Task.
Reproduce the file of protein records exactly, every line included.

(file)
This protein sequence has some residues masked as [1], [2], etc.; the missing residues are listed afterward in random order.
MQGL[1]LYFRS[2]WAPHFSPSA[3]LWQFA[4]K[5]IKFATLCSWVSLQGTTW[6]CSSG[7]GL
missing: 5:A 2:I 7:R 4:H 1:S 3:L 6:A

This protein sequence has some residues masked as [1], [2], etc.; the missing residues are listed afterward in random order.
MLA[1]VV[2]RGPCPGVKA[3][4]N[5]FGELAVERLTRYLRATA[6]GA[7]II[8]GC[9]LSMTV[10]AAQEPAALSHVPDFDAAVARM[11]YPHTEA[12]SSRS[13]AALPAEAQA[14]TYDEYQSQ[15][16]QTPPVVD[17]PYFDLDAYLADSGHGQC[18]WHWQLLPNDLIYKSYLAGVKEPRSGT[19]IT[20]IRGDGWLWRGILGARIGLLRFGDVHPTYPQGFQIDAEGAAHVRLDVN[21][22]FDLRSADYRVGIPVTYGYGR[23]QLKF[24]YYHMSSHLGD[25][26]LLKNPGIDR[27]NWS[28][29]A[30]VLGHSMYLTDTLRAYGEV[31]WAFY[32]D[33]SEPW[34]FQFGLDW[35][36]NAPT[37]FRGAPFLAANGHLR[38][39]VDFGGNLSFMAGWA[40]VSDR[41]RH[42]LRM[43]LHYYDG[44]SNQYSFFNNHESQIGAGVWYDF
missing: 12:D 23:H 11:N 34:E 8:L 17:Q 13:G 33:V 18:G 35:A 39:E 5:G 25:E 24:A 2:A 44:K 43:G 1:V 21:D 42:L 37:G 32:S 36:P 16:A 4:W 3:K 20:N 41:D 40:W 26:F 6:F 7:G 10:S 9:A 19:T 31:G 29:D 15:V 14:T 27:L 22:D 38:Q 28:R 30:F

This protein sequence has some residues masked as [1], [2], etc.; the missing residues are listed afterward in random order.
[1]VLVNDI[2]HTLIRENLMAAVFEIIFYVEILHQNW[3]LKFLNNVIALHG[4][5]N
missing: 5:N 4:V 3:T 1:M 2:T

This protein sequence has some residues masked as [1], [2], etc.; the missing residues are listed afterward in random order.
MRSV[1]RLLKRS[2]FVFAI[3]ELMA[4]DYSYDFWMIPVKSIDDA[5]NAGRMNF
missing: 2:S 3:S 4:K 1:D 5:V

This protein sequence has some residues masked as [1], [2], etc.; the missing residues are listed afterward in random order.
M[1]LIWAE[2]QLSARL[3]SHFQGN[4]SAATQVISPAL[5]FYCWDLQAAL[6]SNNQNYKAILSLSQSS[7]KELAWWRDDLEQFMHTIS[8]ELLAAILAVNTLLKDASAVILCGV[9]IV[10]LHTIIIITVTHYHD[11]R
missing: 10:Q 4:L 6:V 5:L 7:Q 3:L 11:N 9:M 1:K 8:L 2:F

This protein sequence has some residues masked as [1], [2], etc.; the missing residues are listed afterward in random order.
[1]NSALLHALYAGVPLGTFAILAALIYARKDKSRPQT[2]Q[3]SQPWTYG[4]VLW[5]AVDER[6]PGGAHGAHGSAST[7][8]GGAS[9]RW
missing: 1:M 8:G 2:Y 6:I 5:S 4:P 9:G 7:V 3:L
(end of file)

This protein sequence has some residues masked as [1], [2], etc.; the missing residues are listed afterward in random order.
MQGL[1]LYFRS[2]WAPHFSPSA[3]LWQFA[4]K[5]IKFATLCSWVSLQGTTW[6]CSSG[7]GL
missing: 5:A 2:I 7:R 4:H 1:S 3:L 6:A

This protein sequence has some residues masked as [1], [2], etc.; the missing residues are listed afterward in random order.
MLA[1]VV[2]RGPCPGVKA[3][4]N[5]FGELAVERLTRYLRATA[6]GA[7]II[8]GC[9]LSMTV[10]AAQEPAALSHVPDFDAAVARM[11]YPHTEA[12]SSRS[13]AALPAEAQA[14]TYDEYQSQ[15][16]QTPPVVD[17]PYFDLDAYLADSGHGQC[18]WHWQLLPNDLIYKSYLAGVKEPRSGT[19]IT[20]IRGDGWLWRGILGARIGLLRFGDVHPTYPQGFQIDAEGAAHVRLDVN[21][22]FDLRSADYRVGIPVTYGYGR[23]QLKF[24]YYHMSSHLGD[25][26]LLKNPGIDR[27]NWS[28][29]A[30]VLGHSMYLTDTLRAYGEV[31]WAFY[32]D[33]SEPW[34]FQFGLDW[35][36]NAPT[37]FRGAPFLAANGHLR[38][39]VDFGGNLSFMAGWA[40]VSDR[41]RH[42]LRM[43]LHYYDG[44]SNQYSFFNNHESQIGAGVWYDF
missing: 12:D 23:H 11:N 34:E 8:L 17:Q 13:G 33:V 18:G 35:A 39:E 5:G 25:E 24:A 2:A 44:K 43:G 1:V 21:D 42:L 37:G 32:S 36:P 16:A 4:W 3:K 20:N 41:D 40:W 26:F 6:F 7:G 10:S 9:A 19:T 31:G 29:D 15:V 14:T 27:L 22:D 38:Q 28:R 30:F

This protein sequence has some residues masked as [1], [2], etc.; the missing residues are listed afterward in random order.
[1]VLVNDI[2]HTLIRENLMAAVFEIIFYVEILHQNW[3]LKFLNNVIALHG[4][5]N
missing: 5:N 4:V 3:T 1:M 2:T

This protein sequence has some residues masked as [1], [2], etc.; the missing residues are listed afterward in random order.
MRSV[1]RLLKRS[2]FVFAI[3]ELMA[4]DYSYDFWMIPVKSIDDA[5]NAGRMNF
missing: 2:S 3:S 4:K 1:D 5:V

This protein sequence has some residues masked as [1], [2], etc.; the missing residues are listed afterward in random order.
M[1]LIWAE[2]QLSARL[3]SHFQGN[4]SAATQVISPAL[5]FYCWDLQAAL[6]SNNQNYKAILSLSQSS[7]KELAWWRDDLEQFMHTIS[8]ELLAAILAVNTLLKDASAVILCGV[9]IV[10]LHTIIIITVTHYHD[11]R
missing: 10:Q 4:L 6:V 5:L 7:Q 3:L 11:N 9:M 1:K 8:L 2:F

This protein sequence has some residues masked as [1], [2], etc.; the missing residues are listed afterward in random order.
[1]NSALLHALYAGVPLGTFAILAALIYARKDKSRPQT[2]Q[3]SQPWTYG[4]VLW[5]AVDER[6]PGGAHGAHGSAST[7][8]GGAS[9]RW
missing: 1:M 8:G 2:Y 6:I 5:S 4:P 9:G 7:V 3:L